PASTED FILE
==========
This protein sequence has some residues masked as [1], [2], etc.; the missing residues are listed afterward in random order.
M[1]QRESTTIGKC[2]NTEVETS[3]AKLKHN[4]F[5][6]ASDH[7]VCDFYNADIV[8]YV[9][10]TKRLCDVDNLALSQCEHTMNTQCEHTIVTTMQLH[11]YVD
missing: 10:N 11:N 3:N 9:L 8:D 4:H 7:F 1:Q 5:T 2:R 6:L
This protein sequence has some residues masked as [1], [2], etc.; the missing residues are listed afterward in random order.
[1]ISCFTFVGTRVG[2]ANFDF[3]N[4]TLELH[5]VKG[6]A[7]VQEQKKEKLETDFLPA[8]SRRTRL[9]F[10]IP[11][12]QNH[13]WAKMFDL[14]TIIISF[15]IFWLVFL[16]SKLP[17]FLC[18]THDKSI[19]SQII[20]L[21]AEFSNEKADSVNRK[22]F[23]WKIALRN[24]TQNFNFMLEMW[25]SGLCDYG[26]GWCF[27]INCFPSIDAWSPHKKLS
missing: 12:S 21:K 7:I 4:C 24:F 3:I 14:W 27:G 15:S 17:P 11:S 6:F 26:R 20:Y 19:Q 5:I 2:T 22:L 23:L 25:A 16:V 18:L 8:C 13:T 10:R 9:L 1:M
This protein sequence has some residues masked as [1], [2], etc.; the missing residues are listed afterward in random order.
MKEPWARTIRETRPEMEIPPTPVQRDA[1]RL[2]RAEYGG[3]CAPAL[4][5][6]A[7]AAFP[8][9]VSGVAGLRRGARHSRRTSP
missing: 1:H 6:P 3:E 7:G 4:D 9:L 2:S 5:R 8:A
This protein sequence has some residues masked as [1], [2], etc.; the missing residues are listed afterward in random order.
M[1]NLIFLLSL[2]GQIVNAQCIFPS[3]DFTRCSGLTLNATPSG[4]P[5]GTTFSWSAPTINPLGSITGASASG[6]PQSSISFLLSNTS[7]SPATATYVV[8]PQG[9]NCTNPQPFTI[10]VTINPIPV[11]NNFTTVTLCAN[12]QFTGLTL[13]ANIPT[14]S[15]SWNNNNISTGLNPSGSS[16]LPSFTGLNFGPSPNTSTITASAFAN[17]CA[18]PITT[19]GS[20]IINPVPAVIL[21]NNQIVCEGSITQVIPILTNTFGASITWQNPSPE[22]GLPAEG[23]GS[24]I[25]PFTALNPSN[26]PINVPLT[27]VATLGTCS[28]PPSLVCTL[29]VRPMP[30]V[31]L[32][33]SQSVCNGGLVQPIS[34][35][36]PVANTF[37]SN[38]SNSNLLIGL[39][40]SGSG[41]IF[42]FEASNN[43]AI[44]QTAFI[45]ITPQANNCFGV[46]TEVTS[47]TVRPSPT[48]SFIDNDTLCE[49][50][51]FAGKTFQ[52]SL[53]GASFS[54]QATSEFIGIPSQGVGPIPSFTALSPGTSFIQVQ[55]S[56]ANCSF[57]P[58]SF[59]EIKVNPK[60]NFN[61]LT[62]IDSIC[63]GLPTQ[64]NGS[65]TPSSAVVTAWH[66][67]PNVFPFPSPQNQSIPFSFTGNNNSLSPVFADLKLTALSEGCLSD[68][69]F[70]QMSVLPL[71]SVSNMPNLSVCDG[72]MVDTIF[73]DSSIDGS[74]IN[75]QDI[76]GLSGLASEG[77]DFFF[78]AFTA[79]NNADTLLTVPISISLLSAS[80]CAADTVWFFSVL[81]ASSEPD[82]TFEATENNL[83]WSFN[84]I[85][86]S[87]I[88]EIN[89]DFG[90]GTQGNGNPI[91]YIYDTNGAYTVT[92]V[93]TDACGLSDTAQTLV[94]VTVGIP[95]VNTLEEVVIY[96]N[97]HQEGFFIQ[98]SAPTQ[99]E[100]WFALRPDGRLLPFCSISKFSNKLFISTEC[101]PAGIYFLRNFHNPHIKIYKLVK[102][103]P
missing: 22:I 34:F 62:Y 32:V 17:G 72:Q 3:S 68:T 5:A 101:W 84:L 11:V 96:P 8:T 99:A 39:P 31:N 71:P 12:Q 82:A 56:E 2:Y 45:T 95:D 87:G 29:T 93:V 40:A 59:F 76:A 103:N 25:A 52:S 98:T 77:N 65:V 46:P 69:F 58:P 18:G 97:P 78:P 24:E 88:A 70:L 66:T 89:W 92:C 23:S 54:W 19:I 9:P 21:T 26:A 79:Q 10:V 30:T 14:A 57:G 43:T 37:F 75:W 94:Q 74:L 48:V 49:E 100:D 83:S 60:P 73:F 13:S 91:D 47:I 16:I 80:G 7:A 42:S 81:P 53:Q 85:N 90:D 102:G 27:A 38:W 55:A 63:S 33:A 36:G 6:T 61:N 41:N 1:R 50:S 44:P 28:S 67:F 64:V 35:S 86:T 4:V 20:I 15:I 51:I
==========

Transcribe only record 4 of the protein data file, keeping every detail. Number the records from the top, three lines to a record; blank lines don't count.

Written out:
This protein sequence has some residues masked as [1], [2], etc.; the missing residues are listed afterward in random order.
M[1]NLIFLLSL[2]GQIVNAQCIFPS[3]DFTRCSGLTLNATPSG[4]P[5]GTTFSWSAPTINPLGSITGASASG[6]PQSSISFLLSNTS[7]SPATATYVV[8]PQG[9]NCTNPQPFTI[10]VTINPIPV[11]NNFTTVTLCAN[12]QFTGLTL[13]ANIPT[14]S[15]SWNNNNISTGLNPSGSS[16]LPSFTGLNFGPSPNTSTITASAFAN[17]CA[18]PITT[19]GS[20]IINPVPAVIL[21]NNQIVCEGSITQVIPILTNTFGASITWQNPSPE[22]GLPAEG[23]GS[24]I[25]PFTALNPSN[26]PINVPLT[27]VATLGTCS[28]PPSLVCTL[29]VRPMP[30]V[31]L[32][33]SQSVCNGGLVQPIS[34][35][36]PVANTF[37]SN[38]SNSNLLIGL[39][40]SGSG[41]IF[42]FEASNN[43]AI[44]QTAFI[45]ITPQANNCFGV[46]TEVTS[47]TVRPSPT[48]SFIDNDTLCE[49][50][51]FAGKTFQ[52]SL[53]GASFS[54]QATSEFIGIPSQGVGPIPSFTALSPGTSFIQVQ[55]S[56]ANCSF[57]P[58]SF[59]EIKVNPK[60]NFN[61]LT[62]IDSIC[63]GLPTQ[64]NGS[65]TPSSAVVTAWH[66][67]PNVFPFPSPQNQSIPFSFTGNNNSLSPVFADLKLTALSEGCLSD[68][69]F[70]QMSVLPL[71]SVSNMPNLSVCDG[72]MVDTIF[73]DSSIDGS[74]IN[75]QDI[76]GLSGLASEG[77]DFFF[78]AFTA[79]NNADTLLTVPISISLLSAS[80]CAADTVWFFSVL[81]ASSEPD[82]TFEATENNL[83]WSFN[84]I[85][86]S[87]I[88]EIN[89]DFG[90]GTQGNGNPI[91]YIYDTNGAYTVT[92]V[93]TDACGLSDTAQTLV[94]VTVGIP[95]VNTLEEVVIY[96]N[97]HQEGFFIQ[98]SAPTQ[99]E[100]WFALRPDGRLLPFCSISKFSNKLFISTEC[101]PAGIYFLRNFHNPHIKIYKLVK[102][103]P
missing: 22:I 34:F 62:Y 32:V 17:G 72:Q 3:S 68:T 5:A 101:W 84:L 11:V 96:P 8:T 99:A 39:P 31:N 71:P 12:Q 82:A 56:E 2:Y 45:T 95:D 87:G 29:T 93:V 40:A 59:F 76:A 103:N 25:A 52:S 98:T 77:N 65:V 46:P 69:F 58:P 18:G 97:P 78:P 24:E 88:A 70:L 66:T 89:W 92:C 23:S 54:W 19:I 9:P 21:T 26:A 79:Q 10:V 30:T 14:A 57:G 43:T 37:F 75:W 94:Q 74:L 48:V 49:E 100:D 83:S 60:P 73:F 13:S 91:D 47:I 16:I 80:G 7:A 42:S 81:P 53:Q 85:N 90:D 102:G 27:A 38:W 55:A 63:S 33:A 36:G 6:T 61:N 41:N 1:R 50:S 44:P 28:S 67:F 64:V 35:S 86:T 4:V 20:I 15:I 51:I